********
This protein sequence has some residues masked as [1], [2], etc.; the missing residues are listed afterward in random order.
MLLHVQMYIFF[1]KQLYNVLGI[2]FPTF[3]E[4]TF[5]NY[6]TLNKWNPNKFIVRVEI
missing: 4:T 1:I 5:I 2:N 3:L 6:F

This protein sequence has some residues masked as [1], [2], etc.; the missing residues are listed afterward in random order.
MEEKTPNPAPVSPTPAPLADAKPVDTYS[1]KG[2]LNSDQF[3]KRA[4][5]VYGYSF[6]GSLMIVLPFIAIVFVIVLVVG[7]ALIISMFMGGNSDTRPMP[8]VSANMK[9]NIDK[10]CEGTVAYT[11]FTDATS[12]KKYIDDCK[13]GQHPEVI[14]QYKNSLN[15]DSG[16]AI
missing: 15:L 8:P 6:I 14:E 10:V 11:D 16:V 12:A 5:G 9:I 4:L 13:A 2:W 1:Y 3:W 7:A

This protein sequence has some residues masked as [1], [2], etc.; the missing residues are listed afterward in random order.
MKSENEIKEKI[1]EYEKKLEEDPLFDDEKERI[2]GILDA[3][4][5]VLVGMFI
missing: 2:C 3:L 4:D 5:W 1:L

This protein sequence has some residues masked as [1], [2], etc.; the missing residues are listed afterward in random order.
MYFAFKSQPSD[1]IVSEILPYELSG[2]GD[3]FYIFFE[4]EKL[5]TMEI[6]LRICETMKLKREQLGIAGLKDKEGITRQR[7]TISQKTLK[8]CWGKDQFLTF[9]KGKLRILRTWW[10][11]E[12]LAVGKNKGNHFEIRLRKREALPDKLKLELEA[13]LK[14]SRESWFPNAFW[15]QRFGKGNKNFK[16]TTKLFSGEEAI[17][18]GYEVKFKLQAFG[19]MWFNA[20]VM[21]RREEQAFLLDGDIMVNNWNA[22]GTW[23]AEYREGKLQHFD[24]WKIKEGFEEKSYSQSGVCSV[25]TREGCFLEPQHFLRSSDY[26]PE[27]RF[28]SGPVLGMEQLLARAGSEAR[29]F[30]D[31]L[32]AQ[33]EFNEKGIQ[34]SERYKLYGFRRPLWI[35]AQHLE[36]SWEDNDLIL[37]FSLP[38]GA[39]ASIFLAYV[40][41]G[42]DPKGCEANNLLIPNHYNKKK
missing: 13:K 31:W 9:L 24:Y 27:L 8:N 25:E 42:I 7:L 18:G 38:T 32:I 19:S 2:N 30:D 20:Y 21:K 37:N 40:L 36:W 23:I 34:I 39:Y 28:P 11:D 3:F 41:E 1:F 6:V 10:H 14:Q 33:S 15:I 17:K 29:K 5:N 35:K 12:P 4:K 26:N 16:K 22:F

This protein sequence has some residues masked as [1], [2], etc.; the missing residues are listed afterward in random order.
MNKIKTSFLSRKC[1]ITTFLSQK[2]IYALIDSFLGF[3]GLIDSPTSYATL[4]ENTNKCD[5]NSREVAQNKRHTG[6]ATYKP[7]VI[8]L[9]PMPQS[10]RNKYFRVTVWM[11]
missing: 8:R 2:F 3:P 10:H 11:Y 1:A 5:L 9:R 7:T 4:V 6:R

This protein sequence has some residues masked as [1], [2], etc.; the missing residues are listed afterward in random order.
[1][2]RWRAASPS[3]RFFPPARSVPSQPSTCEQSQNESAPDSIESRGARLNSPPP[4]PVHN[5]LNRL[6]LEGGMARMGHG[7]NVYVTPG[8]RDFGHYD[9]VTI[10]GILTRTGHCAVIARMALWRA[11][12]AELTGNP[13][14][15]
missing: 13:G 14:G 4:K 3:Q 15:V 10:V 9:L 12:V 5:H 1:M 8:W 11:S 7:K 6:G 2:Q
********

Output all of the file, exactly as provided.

This protein sequence has some residues masked as [1], [2], etc.; the missing residues are listed afterward in random order.
MLLHVQMYIFF[1]KQLYNVLGI[2]FPTF[3]E[4]TF[5]NY[6]TLNKWNPNKFIVRVEI
missing: 4:T 1:I 5:I 2:N 3:L 6:F

This protein sequence has some residues masked as [1], [2], etc.; the missing residues are listed afterward in random order.
MEEKTPNPAPVSPTPAPLADAKPVDTYS[1]KG[2]LNSDQF[3]KRA[4][5]VYGYSF[6]GSLMIVLPFIAIVFVIVLVVG[7]ALIISMFMGGNSDTRPMP[8]VSANMK[9]NIDK[10]CEGTVAYT[11]FTDATS[12]KKYIDDCK[13]GQHPEVI[14]QYKNSLN[15]DSG[16]AI
missing: 15:L 8:P 6:I 14:E 10:V 11:D 16:V 12:A 5:G 9:I 4:L 13:A 2:W 1:Y 3:W 7:A

This protein sequence has some residues masked as [1], [2], etc.; the missing residues are listed afterward in random order.
MKSENEIKEKI[1]EYEKKLEEDPLFDDEKERI[2]GILDA[3][4][5]VLVGMFI
missing: 2:C 3:L 4:D 5:W 1:L

This protein sequence has some residues masked as [1], [2], etc.; the missing residues are listed afterward in random order.
MYFAFKSQPSD[1]IVSEILPYELSG[2]GD[3]FYIFFE[4]EKL[5]TMEI[6]LRICETMKLKREQLGIAGLKDKEGITRQR[7]TISQKTLK[8]CWGKDQFLTF[9]KGKLRILRTWW[10][11]E[12]LAVGKNKGNHFEIRLRKREALPDKLKLELEA[13]LK[14]SRESWFPNAFW[15]QRFGKGNKNFK[16]TTKLFSGEEAI[17][18]GYEVKFKLQAFG[19]MWFNA[20]VM[21]RREEQAFLLDGDIMVNNWNA[22]GTW[23]AEYREGKLQHFD[24]WKIKEGFEEKSYSQSGVCSV[25]TREGCFLEPQHFLRSSDY[26]PE[27]RF[28]SGPVLGMEQLLARAGSEAR[29]F[30]D[31]L[32]AQ[33]EFNEKGIQ[34]SERYKLYGFRRPLWI[35]AQHLE[36]SWEDNDLIL[37]FSLP[38]GA[39]ASIFLAYV[40][41]G[42]DPKGCEANNLLIPNHYNKKK
missing: 13:K 31:W 9:L 24:Y 27:L 8:N 25:E 42:I 7:L 18:G 38:T 32:I 19:S 2:N 30:D 20:Y 21:K 37:N 40:L 36:W 23:I 34:I 39:Y 28:P 11:D 3:F 41:E 1:F 6:V 10:H 14:Q 33:S 15:I 17:K 29:K 5:N 35:K 12:P 4:K 26:N 16:K 22:F

This protein sequence has some residues masked as [1], [2], etc.; the missing residues are listed afterward in random order.
MNKIKTSFLSRKC[1]ITTFLSQK[2]IYALIDSFLGF[3]GLIDSPTSYATL[4]ENTNKCD[5]NSREVAQNKRHTG[6]ATYKP[7]VI[8]L[9]PMPQS[10]RNKYFRVTVWM[11]
missing: 8:R 2:F 3:P 10:H 11:Y 1:A 5:L 9:R 7:T 4:V 6:R

This protein sequence has some residues masked as [1], [2], etc.; the missing residues are listed afterward in random order.
[1][2]RWRAASPS[3]RFFPPARSVPSQPSTCEQSQNESAPDSIESRGARLNSPPP[4]PVHN[5]LNRL[6]LEGGMARMGHG[7]NVYVTPG[8]RDFGHYD[9]VTI[10]GILTRTGHCAVIARMALWRA[11][12]AELTGNP[13][14][15]
missing: 13:G 14:G 4:K 3:Q 15:V 10:V 9:L 12:V 5:H 1:M 8:W 11:S 7:K 6:G 2:Q